Seven Lakes in Ujjain – Location and Unique Offerings Made at the Seven Holy Spots

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There are seven holy lakes (water bodies or ponds) in Ujjain. Unique offerings are made here. The seven lakes are:

  1. Rudra Sagar
  2. Pushkar Sagar
  3. Kshir Sagar
  4. Govardhan Sagar
  5. Vishnu Sagar
  6. Purushottam Sagar
  7. Ratnakar Sagar

Rudra Sagar is located between Harsiddhi and Mahakaleshwar temples. The main offerings here are salt and idols of Nandi.

Pushkar Sagar is located north of Sakhipur at Nalia Bakhal. The offerings here are yellow cloth and chana ki dal.

Kshir Sagar is located near Yogeshwar Tekri on Nai Sarak. Offerings here include milk, utensils and gold.

Govardhan Sagar is located at nikas chowraka. Offerings here include butter, sugar cakes, pot filled with molasses and red cloth.

Vishnu Sagar is located between Ram Janardan Mandir and Sandipani Ashram. Offerings here are idols of Vishnu, panchapatra, tarbhana and achmani.

Purushottam Saga is located between Idgah and Purushottam temple near Indira Nagar colony. Offering here is Malpua put in a chalni.

Ratnakar Sagar is located at Undasa Village. Clothes of women, cosmetics and pancharatna.

WHY GANGAJAL (HOLY WATER FROM GANGA )IS POURED ON SHIVLING IN THE MONTH OF SHRAVAN…

Millions of Hindu devotees visit Shiva temples in the Hindi month of Shravan in North India and offer Gangajal or holy water from River Ganga, to Lord Shiva. The water is used to bath Shivling at temples, sacred places and in homes. Shrawan Month, also referred as Saawan, is dedicated to Lord Shiva and the Mondays, or Somwar, in the month are considered highly auspicious.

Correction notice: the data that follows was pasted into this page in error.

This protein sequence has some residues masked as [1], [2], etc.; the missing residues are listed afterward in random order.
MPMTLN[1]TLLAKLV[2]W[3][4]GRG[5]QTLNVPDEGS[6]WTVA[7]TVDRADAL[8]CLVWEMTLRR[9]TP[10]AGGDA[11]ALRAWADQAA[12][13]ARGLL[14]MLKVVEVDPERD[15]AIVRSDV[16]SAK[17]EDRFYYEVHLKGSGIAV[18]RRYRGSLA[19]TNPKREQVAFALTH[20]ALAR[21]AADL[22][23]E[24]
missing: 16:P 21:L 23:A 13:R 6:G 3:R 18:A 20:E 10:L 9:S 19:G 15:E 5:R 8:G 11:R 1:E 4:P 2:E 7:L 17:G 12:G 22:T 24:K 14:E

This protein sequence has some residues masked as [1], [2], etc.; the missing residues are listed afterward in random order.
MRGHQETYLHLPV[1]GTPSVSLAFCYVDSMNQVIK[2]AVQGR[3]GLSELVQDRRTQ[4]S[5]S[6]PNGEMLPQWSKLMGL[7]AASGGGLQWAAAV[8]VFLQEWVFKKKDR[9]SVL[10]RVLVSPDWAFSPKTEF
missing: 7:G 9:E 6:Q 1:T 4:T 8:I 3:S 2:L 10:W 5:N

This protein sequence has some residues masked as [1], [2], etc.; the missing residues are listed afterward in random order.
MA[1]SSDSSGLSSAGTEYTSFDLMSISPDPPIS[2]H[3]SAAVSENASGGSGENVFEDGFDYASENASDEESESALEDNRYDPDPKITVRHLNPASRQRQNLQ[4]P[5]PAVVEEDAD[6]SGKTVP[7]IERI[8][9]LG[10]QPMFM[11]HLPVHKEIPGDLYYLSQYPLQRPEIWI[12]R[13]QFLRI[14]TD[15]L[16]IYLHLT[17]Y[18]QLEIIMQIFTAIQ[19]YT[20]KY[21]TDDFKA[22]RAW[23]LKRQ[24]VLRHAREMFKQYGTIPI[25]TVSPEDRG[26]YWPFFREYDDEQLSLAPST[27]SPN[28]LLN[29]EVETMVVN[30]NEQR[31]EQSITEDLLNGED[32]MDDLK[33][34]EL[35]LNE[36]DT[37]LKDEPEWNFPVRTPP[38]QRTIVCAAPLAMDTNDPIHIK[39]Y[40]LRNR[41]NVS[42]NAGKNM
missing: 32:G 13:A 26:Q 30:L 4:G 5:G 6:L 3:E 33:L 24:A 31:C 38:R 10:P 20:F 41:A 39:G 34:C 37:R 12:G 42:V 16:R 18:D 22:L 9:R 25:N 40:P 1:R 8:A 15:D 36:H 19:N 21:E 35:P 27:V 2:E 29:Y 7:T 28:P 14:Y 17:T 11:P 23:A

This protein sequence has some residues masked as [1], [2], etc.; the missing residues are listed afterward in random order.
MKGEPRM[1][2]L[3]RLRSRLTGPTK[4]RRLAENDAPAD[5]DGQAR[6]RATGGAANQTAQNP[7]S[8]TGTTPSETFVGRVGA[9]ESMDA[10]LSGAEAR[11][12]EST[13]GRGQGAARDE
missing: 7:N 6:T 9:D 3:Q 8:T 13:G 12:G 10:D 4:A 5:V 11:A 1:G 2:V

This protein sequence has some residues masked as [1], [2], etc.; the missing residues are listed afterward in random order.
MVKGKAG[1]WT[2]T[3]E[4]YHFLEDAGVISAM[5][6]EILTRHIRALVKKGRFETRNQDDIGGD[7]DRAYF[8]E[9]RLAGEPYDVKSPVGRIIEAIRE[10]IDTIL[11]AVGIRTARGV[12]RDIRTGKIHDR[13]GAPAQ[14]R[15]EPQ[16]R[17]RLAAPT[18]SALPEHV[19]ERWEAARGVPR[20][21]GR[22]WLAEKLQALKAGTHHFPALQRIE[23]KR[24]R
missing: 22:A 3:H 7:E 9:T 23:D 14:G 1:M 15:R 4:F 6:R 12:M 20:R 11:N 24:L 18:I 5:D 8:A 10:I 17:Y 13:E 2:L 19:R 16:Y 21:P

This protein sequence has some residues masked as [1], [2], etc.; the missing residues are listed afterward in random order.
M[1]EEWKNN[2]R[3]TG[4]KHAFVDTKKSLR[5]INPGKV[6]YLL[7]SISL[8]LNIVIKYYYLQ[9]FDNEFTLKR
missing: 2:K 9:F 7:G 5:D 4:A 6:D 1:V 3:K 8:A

The famous Samudra Manthan (churning of ocean) episode in Hinduism took place in the Shravan month and among the things that came out during the churning were 14 types of rubies. Gods (Devas) and demons (Asuras) who were churning the ocean distributed 13 rubies among them. The 14th ruby was the poison called ‘halahal’ and it had the power to destroy all the living beings. Lord Shiva drank ‘halahal’ to save the world and it was stored in his throat and from this day Lord Shiva came to be known as Neelkanth.

To reduce the effect of poison ‘halahal’ on Shiva all the Devas that were witnessing the Samudra Manthan poured Gangajal on Shiva. This tradition is even today continued in most of the major temples dedicated to Lord Shiva. This ritual is widely performed in the Shravan month in North India by Hindu devotees.It is widely believed that Lord Shiva blesses those who bath him in holy water from River Ganga. Kanwarias in large number visit Shiva shrines like Baba Baidyanath Dham in Deoghar and Kashi Vishwanath Temple in the month.

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